For our final session in this semester, let's do something I often have artists do in live workshops, usually at the end of a long, vigorous day in the studio. It's fun, there's no pressure, and it's easy to dive into. Participants find this to be both liberating and illuminating. When we're in the studio, it goes like this:
One at a time, I call out a series of things to do to start a drawing, acting like a square-dance caller. Everyone does the same set of things. The instructions make sure the drawing includes a wide range of drawing elements and events — different textures, paint quality, shapes and colors. They also ensure that things are placed in a way that the entire space is engaged.
See also: Try our interactive art game
After these initial steps are completed, the artists look around the room. Usually to their astonishment, they see that the drawings are very, very different. Then we discuss how this can be the case. The question is: if the elements and placements are roughly the same, what accounts for the different expressive quality of the drawings?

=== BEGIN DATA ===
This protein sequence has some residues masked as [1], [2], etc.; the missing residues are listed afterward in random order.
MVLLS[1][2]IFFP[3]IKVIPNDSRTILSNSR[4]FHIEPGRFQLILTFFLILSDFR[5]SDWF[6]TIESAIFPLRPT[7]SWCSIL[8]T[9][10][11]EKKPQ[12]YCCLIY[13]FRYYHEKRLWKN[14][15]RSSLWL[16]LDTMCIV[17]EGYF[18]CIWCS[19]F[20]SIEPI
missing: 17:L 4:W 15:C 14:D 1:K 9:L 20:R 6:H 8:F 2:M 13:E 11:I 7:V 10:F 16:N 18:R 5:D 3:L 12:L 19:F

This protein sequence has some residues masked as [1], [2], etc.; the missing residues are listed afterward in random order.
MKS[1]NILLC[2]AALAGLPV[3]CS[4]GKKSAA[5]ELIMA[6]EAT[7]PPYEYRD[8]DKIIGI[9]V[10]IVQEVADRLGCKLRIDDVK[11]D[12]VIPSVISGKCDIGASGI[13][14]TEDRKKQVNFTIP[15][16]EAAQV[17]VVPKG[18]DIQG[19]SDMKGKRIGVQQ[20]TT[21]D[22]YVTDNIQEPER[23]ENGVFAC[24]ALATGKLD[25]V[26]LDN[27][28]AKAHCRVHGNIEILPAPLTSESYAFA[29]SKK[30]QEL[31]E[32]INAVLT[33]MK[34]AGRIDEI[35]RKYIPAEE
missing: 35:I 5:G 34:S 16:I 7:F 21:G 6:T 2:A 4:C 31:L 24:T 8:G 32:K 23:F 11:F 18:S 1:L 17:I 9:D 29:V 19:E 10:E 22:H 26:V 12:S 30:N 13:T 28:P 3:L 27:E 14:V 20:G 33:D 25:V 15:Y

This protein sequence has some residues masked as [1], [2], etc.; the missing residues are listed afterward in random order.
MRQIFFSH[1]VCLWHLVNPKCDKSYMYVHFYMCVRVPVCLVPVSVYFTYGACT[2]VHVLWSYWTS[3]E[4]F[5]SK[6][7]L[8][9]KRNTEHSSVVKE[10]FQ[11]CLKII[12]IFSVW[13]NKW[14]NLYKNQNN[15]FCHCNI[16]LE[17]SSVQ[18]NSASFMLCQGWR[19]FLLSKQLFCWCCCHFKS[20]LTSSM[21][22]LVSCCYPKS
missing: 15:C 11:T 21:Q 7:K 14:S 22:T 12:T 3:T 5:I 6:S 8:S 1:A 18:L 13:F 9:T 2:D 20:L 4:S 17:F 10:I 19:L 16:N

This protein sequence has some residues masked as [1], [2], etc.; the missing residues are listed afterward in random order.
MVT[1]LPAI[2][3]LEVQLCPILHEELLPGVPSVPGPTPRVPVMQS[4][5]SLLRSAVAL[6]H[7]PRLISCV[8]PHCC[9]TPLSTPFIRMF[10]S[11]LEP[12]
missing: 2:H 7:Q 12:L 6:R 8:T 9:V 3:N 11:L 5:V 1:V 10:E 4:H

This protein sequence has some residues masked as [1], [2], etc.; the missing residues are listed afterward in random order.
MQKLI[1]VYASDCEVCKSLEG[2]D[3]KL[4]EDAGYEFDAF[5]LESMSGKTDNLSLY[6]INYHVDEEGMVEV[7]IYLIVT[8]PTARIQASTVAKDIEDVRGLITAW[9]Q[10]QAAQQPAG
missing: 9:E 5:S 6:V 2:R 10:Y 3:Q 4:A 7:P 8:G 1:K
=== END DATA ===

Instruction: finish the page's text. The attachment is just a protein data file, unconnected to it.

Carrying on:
Finally, participants are given time to develop their drawings further on their own. And we compare notes about these developed drawings as well.
So let's do the equivalent of this exercise here in our online workshop as well.
WHAT YOU'LL NEED:
(I'll suggest working with acrylics; those working in other media or with computer drawing programs may work with appropriate substitutes)
- Acrylic paints as follows: black, white, red, green and one wild-card color (any one additional color you like.)
- A surface to serve as a palette.
- One or more brushes, an inch or two in width.
- A container of clean water.
- Paper towels.
- A drawing/painting surface of your choosing.
- Drop cloth (optional)
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